# How do you find a power series representation for f(x) = (x) / ((1-x)^2) and what is the radius of convergence?

Sep 28, 2015

Recall that:

The power series for $\frac{1}{1 - x}$ is ${\sum}_{n = 0}^{N} {x}^{n}$.

What you can do is take the derivative of both sides:

$\frac{d}{\mathrm{dx}} \left[{\sum}_{n = 0}^{N} {x}^{n}\right] = \frac{d}{\mathrm{dx}} \left[\frac{1}{1 - x}\right] = \textcolor{g r e e n}{\frac{d}{\mathrm{dx}} \left[1 + x + {x}^{2} + \ldots\right]}$

When we take the derivative, note that the first term will disappear ($\frac{d}{\mathrm{dx}} \left[1\right] = 0$), so the first $n$ shifts from $n = 0$ to $n = 1$.

sum_(n=1)^N nx^(n-1) = 1/(1-x)^2 = color(green)(?)

We can shift it back to $n = 0$ for conventional purposes.

How you do that is consider that you are currently starting at $n = 1$. That means $n - 1 = 0$. To get the exponent to become $0$ using $n = 0$ below $\sum$, $n - 1$ becomes $n$.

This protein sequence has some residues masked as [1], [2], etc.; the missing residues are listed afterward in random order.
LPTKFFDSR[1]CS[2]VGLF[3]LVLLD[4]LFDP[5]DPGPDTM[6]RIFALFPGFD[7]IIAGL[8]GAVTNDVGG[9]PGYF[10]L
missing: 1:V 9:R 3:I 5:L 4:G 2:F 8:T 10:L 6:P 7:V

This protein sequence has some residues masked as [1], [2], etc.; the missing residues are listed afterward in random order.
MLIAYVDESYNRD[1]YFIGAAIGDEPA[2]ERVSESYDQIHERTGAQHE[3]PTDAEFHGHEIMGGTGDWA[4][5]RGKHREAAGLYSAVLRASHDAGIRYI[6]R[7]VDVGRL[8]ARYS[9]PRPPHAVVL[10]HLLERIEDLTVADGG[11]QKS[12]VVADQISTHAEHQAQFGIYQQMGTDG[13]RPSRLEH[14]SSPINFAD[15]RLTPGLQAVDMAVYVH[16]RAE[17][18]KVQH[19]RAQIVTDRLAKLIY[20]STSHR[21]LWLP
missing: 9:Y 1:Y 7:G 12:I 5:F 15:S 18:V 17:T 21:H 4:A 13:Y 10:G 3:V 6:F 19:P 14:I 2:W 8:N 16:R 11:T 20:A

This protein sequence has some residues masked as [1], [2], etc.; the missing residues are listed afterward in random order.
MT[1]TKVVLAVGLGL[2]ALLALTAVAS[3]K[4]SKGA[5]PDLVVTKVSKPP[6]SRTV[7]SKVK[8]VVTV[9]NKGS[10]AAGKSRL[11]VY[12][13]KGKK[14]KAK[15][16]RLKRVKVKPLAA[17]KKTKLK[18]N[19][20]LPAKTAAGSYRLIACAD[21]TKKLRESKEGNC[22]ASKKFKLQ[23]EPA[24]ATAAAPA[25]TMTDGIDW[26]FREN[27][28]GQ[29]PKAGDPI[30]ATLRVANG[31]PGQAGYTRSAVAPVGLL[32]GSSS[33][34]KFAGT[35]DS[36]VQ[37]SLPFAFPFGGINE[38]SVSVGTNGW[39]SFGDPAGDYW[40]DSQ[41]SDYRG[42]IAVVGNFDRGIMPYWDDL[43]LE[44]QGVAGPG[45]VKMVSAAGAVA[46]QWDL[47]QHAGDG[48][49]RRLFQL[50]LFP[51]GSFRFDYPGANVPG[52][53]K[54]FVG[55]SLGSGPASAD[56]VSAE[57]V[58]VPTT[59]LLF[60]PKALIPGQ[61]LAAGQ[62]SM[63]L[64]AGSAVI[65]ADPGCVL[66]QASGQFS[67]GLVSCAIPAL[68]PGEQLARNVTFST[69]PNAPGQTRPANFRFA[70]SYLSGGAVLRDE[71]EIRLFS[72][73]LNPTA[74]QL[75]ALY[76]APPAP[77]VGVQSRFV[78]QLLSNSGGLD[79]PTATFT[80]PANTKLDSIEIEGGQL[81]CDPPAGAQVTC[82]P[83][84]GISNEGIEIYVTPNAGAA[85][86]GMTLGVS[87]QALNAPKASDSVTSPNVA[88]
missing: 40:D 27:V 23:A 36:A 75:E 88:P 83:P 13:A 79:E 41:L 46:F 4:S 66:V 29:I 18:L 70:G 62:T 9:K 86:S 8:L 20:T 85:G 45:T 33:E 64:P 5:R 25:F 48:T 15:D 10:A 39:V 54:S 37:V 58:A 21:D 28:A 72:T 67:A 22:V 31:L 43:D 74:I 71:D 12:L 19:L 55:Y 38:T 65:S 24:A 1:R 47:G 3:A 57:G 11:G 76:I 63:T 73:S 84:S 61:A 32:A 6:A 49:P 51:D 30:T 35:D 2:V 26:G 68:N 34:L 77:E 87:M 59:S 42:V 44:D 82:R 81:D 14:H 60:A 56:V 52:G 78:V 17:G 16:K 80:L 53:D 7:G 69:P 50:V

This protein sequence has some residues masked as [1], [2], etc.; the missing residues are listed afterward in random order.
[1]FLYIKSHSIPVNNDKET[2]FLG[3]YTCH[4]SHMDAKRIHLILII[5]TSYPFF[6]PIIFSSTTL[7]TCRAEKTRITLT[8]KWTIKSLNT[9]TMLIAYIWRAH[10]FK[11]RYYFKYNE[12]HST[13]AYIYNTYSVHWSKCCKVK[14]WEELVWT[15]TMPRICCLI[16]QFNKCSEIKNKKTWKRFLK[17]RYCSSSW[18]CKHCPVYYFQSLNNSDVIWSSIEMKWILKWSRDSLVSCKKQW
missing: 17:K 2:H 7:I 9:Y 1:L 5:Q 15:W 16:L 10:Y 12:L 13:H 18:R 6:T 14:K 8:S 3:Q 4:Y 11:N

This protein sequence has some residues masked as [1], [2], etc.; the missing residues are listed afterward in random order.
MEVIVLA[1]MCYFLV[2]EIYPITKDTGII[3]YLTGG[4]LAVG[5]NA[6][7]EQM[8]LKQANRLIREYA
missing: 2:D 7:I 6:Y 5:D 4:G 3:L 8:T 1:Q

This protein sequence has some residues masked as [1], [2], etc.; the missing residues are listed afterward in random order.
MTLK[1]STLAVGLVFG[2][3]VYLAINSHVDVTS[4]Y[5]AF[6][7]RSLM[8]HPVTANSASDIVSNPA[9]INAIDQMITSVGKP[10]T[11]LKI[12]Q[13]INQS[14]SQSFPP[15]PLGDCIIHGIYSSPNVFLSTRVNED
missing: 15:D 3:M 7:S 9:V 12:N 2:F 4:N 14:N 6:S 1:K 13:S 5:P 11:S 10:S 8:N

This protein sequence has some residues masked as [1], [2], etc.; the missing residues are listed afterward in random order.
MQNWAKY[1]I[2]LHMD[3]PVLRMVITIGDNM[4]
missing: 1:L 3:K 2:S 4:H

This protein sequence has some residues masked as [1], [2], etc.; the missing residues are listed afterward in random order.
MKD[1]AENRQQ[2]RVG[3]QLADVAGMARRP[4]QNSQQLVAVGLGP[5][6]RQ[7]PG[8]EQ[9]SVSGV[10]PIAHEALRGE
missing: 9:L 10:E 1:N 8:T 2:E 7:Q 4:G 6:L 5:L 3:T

When $n = 1$ below $\sum$, $n {x}^{n - 1}$ starts at $1 {x}^{0}$, so when $n = 0$ below $\sum$, $n {x}^{\text{stuff}}$ becomes $\left(n + 1\right) {x}^{\text{stuff}}$.

color(highlight)(sum_(n=0)^N (n+1)x^(n) = 1/(1-x)^2) = color(green)(?)

So, all we need to do is do it for the explicit series to get:

$\frac{1}{1 - x} ^ 2 = \frac{d}{\mathrm{dx}} \left[1 + x + {x}^{2} + \ldots\right]$

$= \textcolor{b l u e}{1 + 2 x + 3 {x}^{2} + 4 {x}^{3} + \ldots}$

The radius of convergence is based on the idea that the sum of magnitudes $| a | \ge 1$ will not converge if they are all positive.

$\frac{1}{1 - x} ^ 2 > 1$ when $| x | \ge 1$.

Therefore, the radius of converge is:

$\textcolor{b l u e}{x \in \left(- 1 , 1\right)}$

or you can write it as:

$\textcolor{b l u e}{| x | < 1}$